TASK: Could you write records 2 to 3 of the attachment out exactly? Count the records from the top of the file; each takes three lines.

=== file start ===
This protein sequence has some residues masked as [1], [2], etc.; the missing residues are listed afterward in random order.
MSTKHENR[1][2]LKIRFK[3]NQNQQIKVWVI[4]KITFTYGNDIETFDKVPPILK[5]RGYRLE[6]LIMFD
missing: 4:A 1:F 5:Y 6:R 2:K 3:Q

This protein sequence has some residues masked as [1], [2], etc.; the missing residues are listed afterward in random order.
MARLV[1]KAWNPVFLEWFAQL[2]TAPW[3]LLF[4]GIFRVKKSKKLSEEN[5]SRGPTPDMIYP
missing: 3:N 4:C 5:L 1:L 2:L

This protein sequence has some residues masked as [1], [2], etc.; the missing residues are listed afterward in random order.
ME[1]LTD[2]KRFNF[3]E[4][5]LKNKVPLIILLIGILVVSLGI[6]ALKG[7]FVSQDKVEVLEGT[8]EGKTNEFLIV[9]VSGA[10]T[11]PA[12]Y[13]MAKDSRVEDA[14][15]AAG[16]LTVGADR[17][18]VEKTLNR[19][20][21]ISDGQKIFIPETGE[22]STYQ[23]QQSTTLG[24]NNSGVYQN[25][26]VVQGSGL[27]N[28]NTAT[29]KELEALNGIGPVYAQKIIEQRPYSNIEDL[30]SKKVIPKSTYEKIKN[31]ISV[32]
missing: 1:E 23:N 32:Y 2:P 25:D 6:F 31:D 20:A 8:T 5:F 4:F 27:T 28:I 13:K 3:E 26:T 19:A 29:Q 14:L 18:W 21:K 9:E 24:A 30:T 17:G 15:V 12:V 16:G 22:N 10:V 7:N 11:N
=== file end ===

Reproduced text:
This protein sequence has some residues masked as [1], [2], etc.; the missing residues are listed afterward in random order.
MARLV[1]KAWNPVFLEWFAQL[2]TAPW[3]LLF[4]GIFRVKKSKKLSEEN[5]SRGPTPDMIYP
missing: 3:N 4:C 5:L 1:L 2:L

This protein sequence has some residues masked as [1], [2], etc.; the missing residues are listed afterward in random order.
ME[1]LTD[2]KRFNF[3]E[4][5]LKNKVPLIILLIGILVVSLGI[6]ALKG[7]FVSQDKVEVLEGT[8]EGKTNEFLIV[9]VSGA[10]T[11]PA[12]Y[13]MAKDSRVEDA[14][15]AAG[16]LTVGADR[17][18]VEKTLNR[19][20][21]ISDGQKIFIPETGE[22]STYQ[23]QQSTTLG[24]NNSGVYQN[25][26]VVQGSGL[27]N[28]NTAT[29]KELEALNGIGPVYAQKIIEQRPYSNIEDL[30]SKKVIPKSTYEKIKN[31]ISV[32]
missing: 1:E 23:N 32:Y 2:P 25:D 6:F 31:D 20:A 8:T 5:F 4:F 27:T 28:I 13:K 3:E 26:T 19:A 29:Q 14:L 18:W 21:K 9:E 24:A 30:T 17:G 15:V 12:V 16:G 22:N 10:V 7:N 11:N